willing to engage in and have time for

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Treatment of PTSD

• Out-patient

– Psychiatrist: medication

– Talk therapist: symptom management, supportive therapy, CBT, exposure therapy

CPT CPT CPT CPT (Cognitive Processing Therapy)

– Group therapy (small, medium, large)

• VA, Vet Center, VFW, Veterans of Modern Warfare

– Couples counseling, family therapy

• In-patient

– Crisis stableization (suicidal, homicidal)

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Evaluation of Insomnia 2/2 PTSD

• Trouble with sleep initiation (falling asleep)

• Trouble with sleep maintenance (staying asleep)

• Trouble with both (falling and staying asleep)

• Presence of nightmares and / or night sweats

• Any acting out / violence when sleeping

• Any reports of snoring or stopping of breathing

• Nightmares are reported by 52% of combat veterans with PTSD diagnosis.

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Treatment of Insomnia 2/2 PTSD

• Trouble with sleep initiation (falling asleep) - zolpidem

• Trouble with sleep maintenance (staying asleep) - temazepam

• Trouble with both (falling and staying asleep) – combination therapy

• Presence of nightmares and / or night sweats – alpha or beta blocker

• Any acting out / violence when sleeping - atypicals

• Any reports of snoring or stopping of breathing – sleep study consult

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Treatment of Insomnia 2/2 PTSD

• Good sleep hygeine (get a nightlight for bedroon, do not watch the news, history or military channel before bedtime)

• MEDICATION/S.

• Sleep:

• Diphenhydramine / Benedryl 25-50mg.

• Hydroxyzine / Vistaril 10-100mg.

• Trazodone / Deseryl 25-200mg.

• Zolpidem / Ambien 2.5-10mg at bedtime, up to 20mg

• Benzodiazepines (alprazolam 0.25-2mg, lorazepam 0.5 to 2mg, diazepam 5-20mg, temazepam 7.5-30mg, clonazepam 0.5-2mg)

• SSRI (mirtazipine / remeron 7.5-15mg)

• Atypicals (seroquel 50-300mg, risperdone 0.25-4mg)

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Nightmare and Night Sweat suppression

alpha blockers (prazosin)

• Doses from 1-15mg at bedtime, start with 2-5mg, then titrate upward based on response and tolerability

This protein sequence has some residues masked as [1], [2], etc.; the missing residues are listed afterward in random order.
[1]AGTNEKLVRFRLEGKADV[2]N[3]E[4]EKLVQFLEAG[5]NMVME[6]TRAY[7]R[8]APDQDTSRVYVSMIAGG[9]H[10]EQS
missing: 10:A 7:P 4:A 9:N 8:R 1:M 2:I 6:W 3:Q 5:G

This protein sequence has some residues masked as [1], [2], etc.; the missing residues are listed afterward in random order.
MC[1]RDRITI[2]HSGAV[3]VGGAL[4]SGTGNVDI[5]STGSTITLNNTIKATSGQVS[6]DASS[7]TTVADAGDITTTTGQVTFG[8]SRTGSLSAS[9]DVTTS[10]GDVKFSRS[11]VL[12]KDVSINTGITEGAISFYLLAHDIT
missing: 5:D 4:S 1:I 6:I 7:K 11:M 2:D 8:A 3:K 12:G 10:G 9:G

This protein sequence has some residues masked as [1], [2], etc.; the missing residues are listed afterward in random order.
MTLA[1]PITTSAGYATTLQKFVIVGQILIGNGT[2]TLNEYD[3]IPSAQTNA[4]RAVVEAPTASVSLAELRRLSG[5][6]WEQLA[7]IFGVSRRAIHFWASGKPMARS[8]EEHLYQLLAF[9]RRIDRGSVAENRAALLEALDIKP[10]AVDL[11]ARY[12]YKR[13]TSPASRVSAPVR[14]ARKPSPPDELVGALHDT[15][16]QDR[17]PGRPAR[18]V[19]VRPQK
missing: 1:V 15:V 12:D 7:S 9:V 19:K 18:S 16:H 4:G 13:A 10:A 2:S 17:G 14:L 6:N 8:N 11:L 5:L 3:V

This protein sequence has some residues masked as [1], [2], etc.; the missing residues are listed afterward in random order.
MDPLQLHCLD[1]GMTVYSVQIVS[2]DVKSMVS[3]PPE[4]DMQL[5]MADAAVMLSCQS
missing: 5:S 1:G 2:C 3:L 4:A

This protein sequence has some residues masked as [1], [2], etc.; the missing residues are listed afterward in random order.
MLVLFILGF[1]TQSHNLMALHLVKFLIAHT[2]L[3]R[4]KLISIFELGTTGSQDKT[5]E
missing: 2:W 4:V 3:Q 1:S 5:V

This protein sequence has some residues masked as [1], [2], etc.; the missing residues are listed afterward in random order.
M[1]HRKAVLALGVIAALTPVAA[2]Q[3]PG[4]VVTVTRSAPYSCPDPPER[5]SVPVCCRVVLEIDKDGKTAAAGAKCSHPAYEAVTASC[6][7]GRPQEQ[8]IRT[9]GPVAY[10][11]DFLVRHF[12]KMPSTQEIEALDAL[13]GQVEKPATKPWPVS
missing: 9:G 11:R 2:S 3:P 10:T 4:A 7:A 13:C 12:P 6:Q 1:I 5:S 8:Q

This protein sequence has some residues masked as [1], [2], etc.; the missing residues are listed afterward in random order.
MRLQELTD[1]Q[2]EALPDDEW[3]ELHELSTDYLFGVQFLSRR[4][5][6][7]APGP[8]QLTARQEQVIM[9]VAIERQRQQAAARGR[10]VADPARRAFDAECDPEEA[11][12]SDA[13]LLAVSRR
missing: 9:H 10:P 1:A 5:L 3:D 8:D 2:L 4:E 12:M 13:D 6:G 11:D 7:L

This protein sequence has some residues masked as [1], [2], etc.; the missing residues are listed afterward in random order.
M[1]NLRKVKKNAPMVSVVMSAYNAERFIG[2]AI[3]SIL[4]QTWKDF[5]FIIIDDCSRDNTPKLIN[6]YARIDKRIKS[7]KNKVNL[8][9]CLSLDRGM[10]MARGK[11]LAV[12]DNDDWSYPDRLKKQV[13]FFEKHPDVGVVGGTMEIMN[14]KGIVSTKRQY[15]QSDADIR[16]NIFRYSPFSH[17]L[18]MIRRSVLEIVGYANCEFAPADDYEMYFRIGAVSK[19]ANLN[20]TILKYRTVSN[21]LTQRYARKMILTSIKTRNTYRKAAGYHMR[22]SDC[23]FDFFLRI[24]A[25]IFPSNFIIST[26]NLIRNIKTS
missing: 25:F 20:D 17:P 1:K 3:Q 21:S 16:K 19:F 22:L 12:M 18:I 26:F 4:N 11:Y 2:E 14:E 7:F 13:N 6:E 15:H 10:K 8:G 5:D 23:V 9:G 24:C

• Current research with prazosin doses up to 20mg, and also including an AM dose

beta blockers

(metoprolol, labetalol, etc)

• PM dose, titrate up based on tolerability and response

Atypicals

(quetiapine/seroquel, risperidone, zyprexa)

• Used for sedation and nightmare suppression, do not help suppress nightsweats.

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Combination

Treatment/Polypharmacy

• Often times combinations of sleep medications, whether used label or off label, in combination with alpha or beta blocker, plus an atypical is what is needed for the patient to get more than 5 hours of sleep.

• Fluctuations of dosing may be necessary as the condition and insomnia waxes and wanes over time. Vasilating in nature.

• Increase in severity of insomnia near military holidays:

Veterans Day, Labor Day and especially Independence Day (4th of July) – symptoms are triggered by fireworks. Noise made by fireworks resemble small arms fire, rockets,

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PTSD Treatment - Medication

Depression:

SSRI, SNRI, wellbutrin, atypicals

Anxiety:

SSRI, buspar, vistaril, benzos, atypicals

Panic Attacks:

vistaril, benzos

Mood swings:

depakote, atypicals

Anger:

depakote, atypicals, lithium, haldol prn

May take months or years to find the correct medication, medication combination and dose/s

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Considerations

• Secondary PTSD related insomnia (spouse, children, family)

• Spouses often sleep in a separate bed or different bedroom b/c of acting out during nightmares/flashbacks (choked,

punched, kicked).

• Keep firearm out of arms reach when sleeping.

• Symptoms of PTSD may develop in others who have emotional connection with veteran, including insomnia.

• The treatment that works for the veteran most often will help the Pt who has secondary PTSD related insomnia.

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Approach

Are you a veteran or in the military?

are you a combat veteran?

PTSD screen

1. mood disturbance? 2. sleep disturbance?

3. bad dreams or nightmares? 4. problems with anger?

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Conclusion

Approach veterans, especially combat

veterans with special care, keeping in mind

safety of self and safety of others.

Encourage further evaluation and/ or

treatment for the veteran at the local VA

Medical Center when appropriate.

Psychiatric consultation when PTSD is

suspected.

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References

• Clinical experience

• Clinicians Manual on PTSD. Yahuda and Davidson

• Down Range, to Iraq and Back. Cantrell and Dean

• DSM IV

• PTSD and Guilt. Mathew Tull

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Updating...

References